You likely have a social pattern with your old circle of friends back home: Friday dinners in a certain suburb, drinks at your favorite bar, weekend trips to the markets, a recipe for every social gathering developed over years of interactions. These routines can be wonderful, and I miss them so much, but are they really stretching and exciting you?

I remember my first breath of Bougainvillean air as I stepped out of the airplane; sweet, wet, hot air, full of rainforest and smoke and dusty smells. For me, that is the smell of adventure. To live adventurously is to look every opportunity in the eye and say yes. This time last year, I couldn’t say that I had been trawling for yellowfin tuna, snorkelling with clownfish and giant clams, seen a huge marlin soar out of the water, or kayaked in to the sunset in the New Guinea Islands. But now I have, and I am so grateful for those opportunities. Adventure doesn’t have to mean running away from your friends and family to a different place. But it definitely means taking stock of your life, and making a decision to challenge yourself.

5. Home

"I long, as does every human being, to be at home wherever I find myself." - Maya Angelou 
When I was growing up in Auckland, I was always wishing I was everywhere else, but now that I live far away, I look forward to my time there. I love spending time with my family, catching up with old friends, and just enjoying the place for what it is. Someday, I might return home (except I’m not sure where that is anymore) and put down roots, but for now, there is too much to discover on thie breath-taking planet of ours. They say home is where the heart is; I say the heart can be in many different places. Home is subjective concept, constantly changing as you change yourself. Being away from everything you know and love can have such a clarifying effect on your thoughts and values. And who knows – perhaps once you leave you’ll realise where home is for you after all, wherever that may be.

This post was written with inspiration from the following articles:

Wednesday, 8 July 2015

simplicity | complicity

People tell me that I must enjoy living in Bougainville, because "life must be so much simpler." I find this view interesting; so many people from ‘highly developed’ (I use this word with a full awareness of the shortfalls and assumptions that accompany the word developed) societies seem to romanticise the lives of those who live in subsistence-based societies. Our understanding of the wider Pacific region comes mainly from tourism brochures, in which happy brown people serve delicious food to tanned white people lying on a picture-perfect beach, or from the news, which only shows stories from the Pacific in times of natural disaster, such as Cyclone Pam, or political instability, as with Fiji and Bougainville. One could go so far as to say there is an element of paternalism and condescension in this view of Pacific Islanders as a simple people, with few cares in the world, who grow food and occasionally instigate coup d’etat which never affect our own lives in quiet New Zealand. And so, having grown up with disposable incomes in technology-saturated societies, being desperate to shed the complications of always being busy, always consuming, always communicating, we look at the wider Pacific region and think “life must be so much simpler”.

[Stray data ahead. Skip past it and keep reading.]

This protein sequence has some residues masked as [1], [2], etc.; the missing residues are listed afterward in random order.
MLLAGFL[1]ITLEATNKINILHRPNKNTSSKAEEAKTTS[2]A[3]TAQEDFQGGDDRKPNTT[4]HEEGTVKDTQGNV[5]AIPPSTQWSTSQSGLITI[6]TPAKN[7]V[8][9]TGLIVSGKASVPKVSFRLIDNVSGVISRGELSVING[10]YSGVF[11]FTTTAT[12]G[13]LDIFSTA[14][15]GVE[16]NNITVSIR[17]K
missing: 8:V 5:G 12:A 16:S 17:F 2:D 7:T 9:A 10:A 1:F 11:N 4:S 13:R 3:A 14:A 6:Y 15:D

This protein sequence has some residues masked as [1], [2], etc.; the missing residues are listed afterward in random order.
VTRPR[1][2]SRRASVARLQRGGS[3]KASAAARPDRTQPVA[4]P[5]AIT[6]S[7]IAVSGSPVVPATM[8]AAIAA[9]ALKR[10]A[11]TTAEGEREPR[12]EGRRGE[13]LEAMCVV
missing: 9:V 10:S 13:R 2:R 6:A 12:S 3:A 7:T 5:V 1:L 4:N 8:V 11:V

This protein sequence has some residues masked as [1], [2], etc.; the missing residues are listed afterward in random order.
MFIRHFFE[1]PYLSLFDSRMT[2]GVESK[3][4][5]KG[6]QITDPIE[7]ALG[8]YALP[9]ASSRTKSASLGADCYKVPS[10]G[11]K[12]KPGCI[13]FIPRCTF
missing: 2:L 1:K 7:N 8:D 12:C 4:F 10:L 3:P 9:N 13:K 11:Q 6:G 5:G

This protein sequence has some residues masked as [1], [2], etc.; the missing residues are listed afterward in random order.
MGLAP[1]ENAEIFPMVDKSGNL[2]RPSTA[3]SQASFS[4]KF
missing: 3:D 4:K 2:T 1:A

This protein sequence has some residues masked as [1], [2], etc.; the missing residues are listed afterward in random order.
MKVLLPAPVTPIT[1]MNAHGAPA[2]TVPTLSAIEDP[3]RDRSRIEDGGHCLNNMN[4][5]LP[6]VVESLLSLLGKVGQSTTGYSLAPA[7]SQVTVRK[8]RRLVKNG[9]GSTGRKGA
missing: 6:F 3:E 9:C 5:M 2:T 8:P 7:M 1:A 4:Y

I do think that life in Bougainville can be simpler; people are laid back and friendly, time goes slowly and yes, if you have land, you can most likely live off it. There is nothing malicious in thinking such things. But to romanticise the lifestyle in places like Bougainville doesn't do justice to the resilience of its people. Bougainville has come out of a 10 year war with Papua New Guinea, fuelled by the clash between neoliberalism and customary traditions, a people born of the land and a mine that scarred the land. During this conflict, PNG blockaded Bougainville, denying Bougainvilleans access to any goods, services or freedom of movement. Women gave birth to children without access to maternal healthcare, children grew up in the bush without education, men fought and killed and died in the tens of thousands. New Zealand, in fact, was the country which successfully organised and hosted peace negotiations between all parties involved. But it took 10 years of horror before we did anything at all.

15 years on, many people living in rural areas still struggle to access education and healthcare of a high standard, and to attain employment opportunities outside of working their land or running a trade shop. Arawa, the second largest town in Bougainville, has not had access to power for the last four months. The river from which Arawa town sources its water runs thick with heavy metals leached from mining in the mountains and is dangerous to drink. Buka itself lacks any fresh water source apart from rain, and is a dry place. In the past month, I have had my water tank refilled with bore water, rendering my tap water unsafe to drink; a problem many people in Buka encounter and a likely source of gastrointestinal problems. A large proportion of Bougainvilleans don’t have access to radio coverage, mobile reception, or newspapers. Their knowledge of current affairs comes from market gossip and campaigning politicians, and local government structures often fail to give any of these people a voice in the political system. Women lack proper access to reproductive health services and men often die drinking potent home brew.